A meme recently made the rounds riffing on the ease with which friends will invite you to spend the night at their home to avoid a long drive. "Oh, just spend the night," it went. "We have plenty of room!"
The gist of the joke is that, while it's easy to offer a place to sleep for the night, many people have such difficulty sleeping that the idea of "just spending the night" in a place that isn't their own bed is preposterous to them. "As if I don't need a fan, three blankets, nine pillows and a glass of water to even think about falling asleep," seemed to summarize the response.
As is almost always the case with jokes, it was funny because it's true. Troubled sleepers know that even under the best of circumstances — when the fan, the blankets, the pillows, and the water are just right — falling and staying asleep is not always guaranteed. Taking those things out of the equation can send the troubled sleeper into a tailspin.
Which brings us to travel. Travel is notorious for messing with our sleep, and there is no shortage of advice for the weary traveler looking to get some Zzz’s. Most of these tips veer toward the behavioral: When to nap, how to use exercise strategically to aid sleep, and what to avoid (caffeine, night caps, and heavy fare before bed, mostly). But with the exception of suggesting the use of a light-blocking eye mask or earplugs to drown out unfamiliar noises, there is a dearth of functional solutions to the problem of travel-related sleep disruption.
So, we must invent some!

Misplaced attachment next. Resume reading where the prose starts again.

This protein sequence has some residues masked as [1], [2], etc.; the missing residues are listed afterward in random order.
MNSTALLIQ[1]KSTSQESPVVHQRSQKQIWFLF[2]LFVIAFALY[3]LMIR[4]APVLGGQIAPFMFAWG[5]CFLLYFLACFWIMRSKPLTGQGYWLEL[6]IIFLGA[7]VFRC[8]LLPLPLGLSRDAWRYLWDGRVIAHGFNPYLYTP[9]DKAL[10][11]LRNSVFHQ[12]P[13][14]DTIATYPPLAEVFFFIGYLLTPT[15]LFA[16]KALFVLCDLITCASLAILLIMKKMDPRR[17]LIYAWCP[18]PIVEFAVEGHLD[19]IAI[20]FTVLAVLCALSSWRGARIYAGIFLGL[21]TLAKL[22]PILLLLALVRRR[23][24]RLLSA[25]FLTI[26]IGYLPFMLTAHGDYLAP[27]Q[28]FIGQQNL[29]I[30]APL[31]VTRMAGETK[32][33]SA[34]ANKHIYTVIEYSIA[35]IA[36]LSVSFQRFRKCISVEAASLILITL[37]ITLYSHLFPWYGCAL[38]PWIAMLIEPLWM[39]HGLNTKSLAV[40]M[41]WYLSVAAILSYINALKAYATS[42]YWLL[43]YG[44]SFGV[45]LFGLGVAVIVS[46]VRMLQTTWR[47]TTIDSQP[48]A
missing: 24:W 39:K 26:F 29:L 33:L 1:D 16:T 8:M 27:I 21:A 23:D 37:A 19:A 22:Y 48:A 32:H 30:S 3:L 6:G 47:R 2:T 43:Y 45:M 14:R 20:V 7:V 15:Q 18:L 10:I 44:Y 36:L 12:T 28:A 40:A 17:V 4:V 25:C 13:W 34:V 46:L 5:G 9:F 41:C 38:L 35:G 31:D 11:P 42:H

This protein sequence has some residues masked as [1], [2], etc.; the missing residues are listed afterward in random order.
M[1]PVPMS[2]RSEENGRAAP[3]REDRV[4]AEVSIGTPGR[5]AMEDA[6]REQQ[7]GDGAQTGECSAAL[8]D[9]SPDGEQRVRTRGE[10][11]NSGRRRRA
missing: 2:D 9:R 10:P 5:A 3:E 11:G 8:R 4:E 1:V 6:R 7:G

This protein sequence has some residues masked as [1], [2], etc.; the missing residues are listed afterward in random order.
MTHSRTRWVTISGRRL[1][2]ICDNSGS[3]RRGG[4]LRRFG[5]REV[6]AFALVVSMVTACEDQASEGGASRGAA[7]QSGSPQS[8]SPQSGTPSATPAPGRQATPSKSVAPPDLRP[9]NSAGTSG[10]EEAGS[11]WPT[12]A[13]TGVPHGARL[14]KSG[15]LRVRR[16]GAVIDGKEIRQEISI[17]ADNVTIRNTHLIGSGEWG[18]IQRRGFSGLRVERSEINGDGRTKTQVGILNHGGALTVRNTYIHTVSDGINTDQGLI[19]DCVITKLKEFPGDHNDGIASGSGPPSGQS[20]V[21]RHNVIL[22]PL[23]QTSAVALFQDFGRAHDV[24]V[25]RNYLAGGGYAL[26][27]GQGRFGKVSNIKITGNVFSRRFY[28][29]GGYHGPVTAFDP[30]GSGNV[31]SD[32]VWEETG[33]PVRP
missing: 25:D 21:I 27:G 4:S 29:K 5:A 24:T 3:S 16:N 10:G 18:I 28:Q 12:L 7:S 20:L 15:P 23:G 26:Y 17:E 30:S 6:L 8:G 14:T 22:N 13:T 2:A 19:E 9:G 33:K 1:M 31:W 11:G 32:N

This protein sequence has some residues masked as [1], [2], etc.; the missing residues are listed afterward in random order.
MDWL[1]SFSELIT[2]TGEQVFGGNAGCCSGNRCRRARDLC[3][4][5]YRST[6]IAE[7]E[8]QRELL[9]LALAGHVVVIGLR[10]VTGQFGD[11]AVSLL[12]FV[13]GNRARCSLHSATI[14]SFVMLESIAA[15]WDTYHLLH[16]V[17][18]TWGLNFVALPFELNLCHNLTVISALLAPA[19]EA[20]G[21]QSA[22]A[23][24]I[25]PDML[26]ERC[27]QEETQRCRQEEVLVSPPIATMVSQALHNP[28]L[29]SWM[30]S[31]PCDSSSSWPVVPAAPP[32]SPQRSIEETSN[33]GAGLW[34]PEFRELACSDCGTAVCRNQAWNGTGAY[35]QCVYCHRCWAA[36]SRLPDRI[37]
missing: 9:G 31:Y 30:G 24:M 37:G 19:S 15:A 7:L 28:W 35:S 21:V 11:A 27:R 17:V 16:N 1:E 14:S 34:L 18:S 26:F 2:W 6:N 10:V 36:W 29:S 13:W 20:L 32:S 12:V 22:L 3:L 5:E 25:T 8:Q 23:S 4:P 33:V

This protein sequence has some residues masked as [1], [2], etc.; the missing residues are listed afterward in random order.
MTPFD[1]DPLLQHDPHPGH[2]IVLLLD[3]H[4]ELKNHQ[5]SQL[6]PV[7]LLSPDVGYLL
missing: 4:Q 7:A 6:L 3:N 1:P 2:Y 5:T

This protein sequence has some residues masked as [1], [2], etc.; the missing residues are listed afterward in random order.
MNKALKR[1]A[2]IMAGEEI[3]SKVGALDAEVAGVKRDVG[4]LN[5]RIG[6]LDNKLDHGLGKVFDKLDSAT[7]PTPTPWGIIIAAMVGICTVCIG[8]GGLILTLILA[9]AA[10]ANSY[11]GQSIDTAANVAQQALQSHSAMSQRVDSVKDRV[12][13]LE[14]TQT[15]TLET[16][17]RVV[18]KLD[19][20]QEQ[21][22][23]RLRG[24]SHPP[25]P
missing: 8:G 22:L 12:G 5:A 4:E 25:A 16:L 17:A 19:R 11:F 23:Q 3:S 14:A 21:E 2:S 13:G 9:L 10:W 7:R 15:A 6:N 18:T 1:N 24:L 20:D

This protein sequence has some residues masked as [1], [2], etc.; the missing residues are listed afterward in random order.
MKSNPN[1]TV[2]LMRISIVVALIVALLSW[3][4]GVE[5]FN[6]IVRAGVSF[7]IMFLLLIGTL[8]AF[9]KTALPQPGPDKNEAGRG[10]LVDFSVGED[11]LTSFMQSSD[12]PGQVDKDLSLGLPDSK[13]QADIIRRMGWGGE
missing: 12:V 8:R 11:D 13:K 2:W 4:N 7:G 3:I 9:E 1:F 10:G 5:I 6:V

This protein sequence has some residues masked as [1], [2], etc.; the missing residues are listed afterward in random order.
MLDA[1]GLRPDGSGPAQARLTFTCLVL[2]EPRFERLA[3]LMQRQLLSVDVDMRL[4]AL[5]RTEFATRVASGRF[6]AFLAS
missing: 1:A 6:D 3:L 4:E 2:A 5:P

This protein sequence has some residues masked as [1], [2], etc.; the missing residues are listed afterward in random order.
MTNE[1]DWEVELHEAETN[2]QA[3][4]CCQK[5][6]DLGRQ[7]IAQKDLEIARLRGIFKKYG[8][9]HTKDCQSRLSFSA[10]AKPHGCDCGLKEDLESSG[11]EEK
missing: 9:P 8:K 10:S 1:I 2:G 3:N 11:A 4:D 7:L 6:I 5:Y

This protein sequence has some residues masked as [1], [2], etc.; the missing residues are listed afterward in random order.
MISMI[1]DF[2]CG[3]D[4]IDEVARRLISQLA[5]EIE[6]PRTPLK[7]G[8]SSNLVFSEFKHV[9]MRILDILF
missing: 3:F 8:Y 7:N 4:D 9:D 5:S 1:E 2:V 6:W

A pillow might spring to mind. Now, many people travel with their own pillow; doing so may not be a standard practice, but it's certainly common enough that the suggestion won't pack the kind of "Wow I never thought of that!" punch we're looking for. But certainly, laying your head on the pillow you're used to sleeping on will help to mitigate some of the ill effects travel wreaks on our sleep.
To level up, in addition to traveling with your own pillow, what if you also packed a sleeping fan? "A sleeping fan?" Yes, a sleeping fan! The whir of a good travel fan will provide exactly the right amount of white noise to lull you into sleep. You could spring for a travel-sized noise machine that has a fan setting. Or if you go for the fan itself, the light breeze it provides can keep you cool while you slumber. Your sleeping fan!
Blessedly, I am not the first to have this idea, and a fan-enabled white noise machines and sleeping fans designed specifically for travel already exist in this world. The fan I favor has four settings for both breeze and white noise; it also folds flat and comes with a protective case in which to pack it. Other travel fans are available at a range of price points, with assorted features, depending on your travel style, aesthetic style, and air-circulation preferences.
When attempting to sleep in a noisy setting, a fan can be much more pleasant than balling up tissues to stick in your ears, or hoping those travel ear plugs didn’t fall victim to your leaky shampoo bottle. Or if you sleep cold, opt for just the noise, without the actual fan.
Rather than letting travel-related sleeplessness ruin your next getaway, let's normalize traveling with a noise solution to ease our slumber when away from home sweet home.